Undue Sops. Lobbyism and Indo-EU FTA

The draft proposal of the Union government to lower import duties on luxury cars during discussions on a free trade agreement (FTA) with the European Union (EU) is something fishy in many senses. Considering the tumbling European economy and the details of India’s free trade agreements with other auto hubs, points to phenomenal lobbyism.
A SLS AMG would be as low as ₹ 1.34 crore if tax cuts make their way

The cuts, if implemented, will help European companies sell some of their marquee brands at mouth-watering competitive prices. Luxury and posh sports cars would become cheaper by almost a crore of rupees. It is believed that fully-built car imports from European countries
could see half of the 60 per cent basic customs duty waived off,
especially for large and premium vehicles. The Economic Times says that a Mercedes SLS AMG, which is currently sold at ₹ 2.44 crore, would be as low as ₹ 1.34 crore once those cuts in import duties. 

An Audi R8 will cost just ₹ 74 lakhs against the present ₹ 1.34 crore. A BMW 7 series, Volkswagen Pheaton and Audi A8 would be cheaper by around ₹ 40 lakhs. This may bring a sense of bliss among the upper class consumers, but they are the only people in India to be offered maximum advantage by every economic policies. The reality is more than what meets our eyes.

Now there is a huge hue and cry at home. Indian automobile companies and other non-European firms have lodged their protest against the proposed tax cuts. Society of Indian Automobile Manufacturers (SIAM) has expressed its defiance too on this regard. Japanese carmakers such as Toyota, Honda and Maruti-Suzuki, which control more than 50% of the Indian market, are irked by the proposals and wants India to provide concessions
similar to those likely to be offered to European auto companies. They demand a level playing field. Now, this has become a bilateral
issue between India and Japan!
Volkswagen is one of the largest European group to operate in India

The proposed FTA may have serious consequences on foreign investments in the sector. Imports may be preferred by the Europeans instead of local manufacturing in India. They account for about 5 percent of market share, but is increasing in terms of sales. Major auto-giants such as Volkswagen group, Daimler, Renault and Fiat are making substantial investments for manufacturing in India. Peugeot-Citroen is establishing a new plant at an investment of about ₹ 4,000 crore. An increased local making cost would reduce further investment and expansion in the domestic car industry and its export potential will be severely impacted too.

It is worth to note the lobbyism around the trade talks. European economy is in its ugliest shape ever with stark decline in car sales and prices of consumer goods. European automobile market is one of the worst hit and there is very thin sign of recovery. Auto companies are doing their level best to secure their out land operations. US market is stagnant and only the Asian markets especially China and India are humble enough. Though sales in India too dipped, luxury cars are largely unaffected. Most of the popular brands have unleashed their costly and luxury models in India. So, in such a scenario, companies aim for a better climate in India and are increasingly lobbying for the trade agreement with their spokesperson, the EU.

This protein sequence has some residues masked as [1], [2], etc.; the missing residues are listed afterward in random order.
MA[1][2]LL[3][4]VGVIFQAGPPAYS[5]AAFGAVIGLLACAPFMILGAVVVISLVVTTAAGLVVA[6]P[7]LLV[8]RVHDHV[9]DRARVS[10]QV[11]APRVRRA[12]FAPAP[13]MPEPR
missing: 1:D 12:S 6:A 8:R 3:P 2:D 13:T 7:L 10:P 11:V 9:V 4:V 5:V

With the increasing importance of the automobile sector in the economies, the auto firms put more pressure on policies for favourable upshots. Lobbyism by few and exploitation of masses is now a globalised phenomenon.

Image Courtesy: www.carazoo.com, www.thenational.ae

Dhiyanesh Ravichandran

Dhiyanesh is equally crazy about driving cars and writing about them. This guy loves everything with a steering wheel, so, at someday if self-driving cars take up all driving, he is sure to go nuts! He likes sedans of 90s era, esp W140 S-Class and R34 Skyline GT. Apart from usual motoring stuffs, he maintains a strong appetite for sociological perspectives on cars, their historical and cultural footprints. He owns a 1999 Fiat Siena passionately, and drives a Ford Fiesta.

  • Anonymous

    As you have mentioned in the article, Indian automobile sector is reeling under an unprecedented downturn, the one that has not been experienced since 2000 I guess. The poster child of India's refurbished economy needs some overhauling. The fall in demand is in the passenger car industry I surmise. The reason is that, the demand for passenger cars soared with increasing flow of credit for real-estate and durables purchase. It was basically a credit-driven demand. Now, it has been proven unsustainable. As far as the luxury cars and SUVs are concerned, I think they have managed to retain their demand. The fact that this move by the Indian govt. has driven the Japanese and other long-operating players is quite obvious, as they have been deprived of such sweetheart deals. Excise duties and customs duties slash underline the growth of 'luxury'industry in India. Remember the roll-back of excise duties on gold last fiscal? We can't do much about it. Fuel prices need to be factored in. India might be willing to assert its bonhomieness with the EU on the economic front-but at what cost and at whose expense? Finally the banals 'policy paralysis' and 'fiscal correction' will be pronounced with great vigour. Regime change will not help matters. This UPA is known for dishing out sops- not just to foreign players, but to the common man as well. Both the UPA and the NDA share bipartisanship in the neo-liberal policy front. I don't think more FDI in the automobile sector is required. A few flourish at the cost of many.